Like their Hindu neighbours, Buddhist weavers practice endogamy but unlike Hindus, they have not succumbed to the practice of dowry so common in Odisha and the rest of India. Demands of dowry are a major cause of physical abuse and assault of women in their wedded families. Buddhist women in Maniabandha told me their young women do not suffer ostracization in their search for a marriage partner because of lack of money. Marriage takes place mainly within Buddhist communities spread out between Maniabandha and Nuapatna and villages like Ragadi and Choudwar in Cuttack district. Instead of dowry, families partake of communal feasts in order to celebrate with their extended family and the community. Weddings are colourful. Buddhist houses are adorned with a Buddha painting just as every Hindu house sports a Jagannath painting. Decorating houses for weddings involves paintings of the Buddha and segments of the Jataka stories.
Women in Maniabandh
Women's weaving skills are valued as highly as men's. A single mother shared her experiences: “I have been very sick, constantly in and out of the hospital. Both my daughters are taking care of me. They said, Ma, do not worry. We will weave saris and will take care of you”. Clearly daughters are as valued as their brothers.
However, there's a twist when it comes to education. Parents are reluctant to send daughters for higher education because the daughters are already gainfully employed as weavers, which might disappear after high school or college education. I met a very bright girl who earned first class in her high school and intermediate college examination. When asked whether she would continue her studies, she replied, “It is up to my father whether he will let me go for higher education.” Her father said, “I have no objection to her higher education but she has tons of work at home and eventually will get married”. That said, new opportunities for educated women are appearing. In Maniabandh, I met a married woman weaver in her twenties. She is mother to a toddler, has a college degree, and teaches in the village's Buddhist school. “It is not easy to juggle all the different responsibilities of being a wife, daughter-in-law, mother, teacher and a weaver”. To add to her accomplishments, she is also privately preparing for her BA degree. She said she finds courage and patience to manage all her responsibilities through her Buddhist faith.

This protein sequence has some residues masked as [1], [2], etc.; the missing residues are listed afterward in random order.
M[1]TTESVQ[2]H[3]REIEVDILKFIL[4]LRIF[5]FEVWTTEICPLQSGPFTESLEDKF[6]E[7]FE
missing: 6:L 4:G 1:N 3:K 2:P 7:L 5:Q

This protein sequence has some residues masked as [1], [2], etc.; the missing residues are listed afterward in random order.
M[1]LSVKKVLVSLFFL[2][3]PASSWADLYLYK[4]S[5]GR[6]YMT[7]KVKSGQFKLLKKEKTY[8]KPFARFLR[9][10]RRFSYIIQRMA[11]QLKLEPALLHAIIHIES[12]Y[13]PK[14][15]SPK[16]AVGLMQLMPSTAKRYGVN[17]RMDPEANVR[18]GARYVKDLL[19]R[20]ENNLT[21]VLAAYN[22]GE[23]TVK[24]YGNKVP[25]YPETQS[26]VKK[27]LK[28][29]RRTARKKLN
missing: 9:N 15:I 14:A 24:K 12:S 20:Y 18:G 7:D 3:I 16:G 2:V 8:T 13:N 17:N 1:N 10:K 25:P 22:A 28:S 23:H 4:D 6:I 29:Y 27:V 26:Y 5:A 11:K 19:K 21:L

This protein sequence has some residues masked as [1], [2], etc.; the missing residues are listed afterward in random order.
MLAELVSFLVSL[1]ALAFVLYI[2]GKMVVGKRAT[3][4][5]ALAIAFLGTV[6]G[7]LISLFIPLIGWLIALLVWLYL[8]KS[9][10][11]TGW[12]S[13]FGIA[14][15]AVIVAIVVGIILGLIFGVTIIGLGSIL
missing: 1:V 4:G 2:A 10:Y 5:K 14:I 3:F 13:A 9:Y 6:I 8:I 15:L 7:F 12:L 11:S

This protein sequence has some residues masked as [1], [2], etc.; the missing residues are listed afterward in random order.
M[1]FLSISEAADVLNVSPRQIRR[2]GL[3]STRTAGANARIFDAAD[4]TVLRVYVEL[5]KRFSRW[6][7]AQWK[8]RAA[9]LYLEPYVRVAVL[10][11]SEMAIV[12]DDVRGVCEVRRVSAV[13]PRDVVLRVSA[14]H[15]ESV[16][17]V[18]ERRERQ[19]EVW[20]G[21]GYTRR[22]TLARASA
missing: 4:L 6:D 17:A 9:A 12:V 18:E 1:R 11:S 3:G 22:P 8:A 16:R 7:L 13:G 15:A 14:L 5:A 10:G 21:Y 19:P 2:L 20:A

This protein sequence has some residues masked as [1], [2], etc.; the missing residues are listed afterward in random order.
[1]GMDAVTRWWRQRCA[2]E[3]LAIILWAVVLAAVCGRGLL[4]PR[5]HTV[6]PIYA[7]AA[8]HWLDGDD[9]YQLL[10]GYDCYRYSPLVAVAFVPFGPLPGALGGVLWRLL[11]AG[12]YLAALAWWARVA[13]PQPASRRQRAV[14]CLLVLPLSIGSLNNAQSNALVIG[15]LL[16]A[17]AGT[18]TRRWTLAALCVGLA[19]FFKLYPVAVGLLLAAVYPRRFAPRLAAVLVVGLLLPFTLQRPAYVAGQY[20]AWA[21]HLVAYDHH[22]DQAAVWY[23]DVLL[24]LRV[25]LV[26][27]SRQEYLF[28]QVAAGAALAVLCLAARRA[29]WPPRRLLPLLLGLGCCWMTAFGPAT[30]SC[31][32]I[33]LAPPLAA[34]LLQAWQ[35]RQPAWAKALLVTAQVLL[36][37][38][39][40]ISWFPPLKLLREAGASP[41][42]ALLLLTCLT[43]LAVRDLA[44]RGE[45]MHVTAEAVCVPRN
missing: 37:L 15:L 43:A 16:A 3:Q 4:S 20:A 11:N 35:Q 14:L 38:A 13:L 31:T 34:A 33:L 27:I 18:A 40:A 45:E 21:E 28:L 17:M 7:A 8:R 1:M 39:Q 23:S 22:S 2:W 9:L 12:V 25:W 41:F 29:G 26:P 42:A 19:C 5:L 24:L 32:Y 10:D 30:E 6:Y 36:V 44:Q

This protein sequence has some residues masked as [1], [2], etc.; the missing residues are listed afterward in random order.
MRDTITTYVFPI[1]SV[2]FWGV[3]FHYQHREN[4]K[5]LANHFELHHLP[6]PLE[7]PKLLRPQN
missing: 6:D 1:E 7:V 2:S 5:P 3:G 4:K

A distinct identity
Buddhist weavers in Maniabandh and Nuapatna may live side by side with their Hindu neighbours, but their way of life is distinct. In rapidly changing modern India, they are upholding their traditional occupation while catering to the growing demand for Maniabandhi saris. Remarkably, their way of life allows for best of both worlds. Religious beliefs deeply inform and provide meaning to their occupation while they embrace contemporary demand for their weaves. In welcoming the His Holiness Dalai Lama - the living Buddha - to their village while sending saris to the international market, they participate in the global economy concurrent to maintaining their traditional occupation and Buddhist way of life. The villagers in Maniabandh incorporate both old and new.
The Maniabandhi sari, symbol of traditional values, has become the means by which they hope to succeed in the twenty-first century.
Excerpted from American Kahani with permission of author. Annapurna Devi Pandey teaches Cultural Anthropology at the University of California, Santa Cruz. She holds a Ph.D. in sociology from Jawaharlal Nehru University, New Delhi, and was a postdoctoral fellow in social anthropology at Cambridge University, U.K. Her current research interests include diaspora studies, South Asian religions, and immigrant women’s identity making in the diaspora in California. In 2017-18 she received a Fulbright scholarship for field work in India. Dr. Pandey is also an accomplished documentary filmmaker. Her 2018 award-winning documentary “Road to Zuni,” dealt with the importance of oral traditions among Native Americans.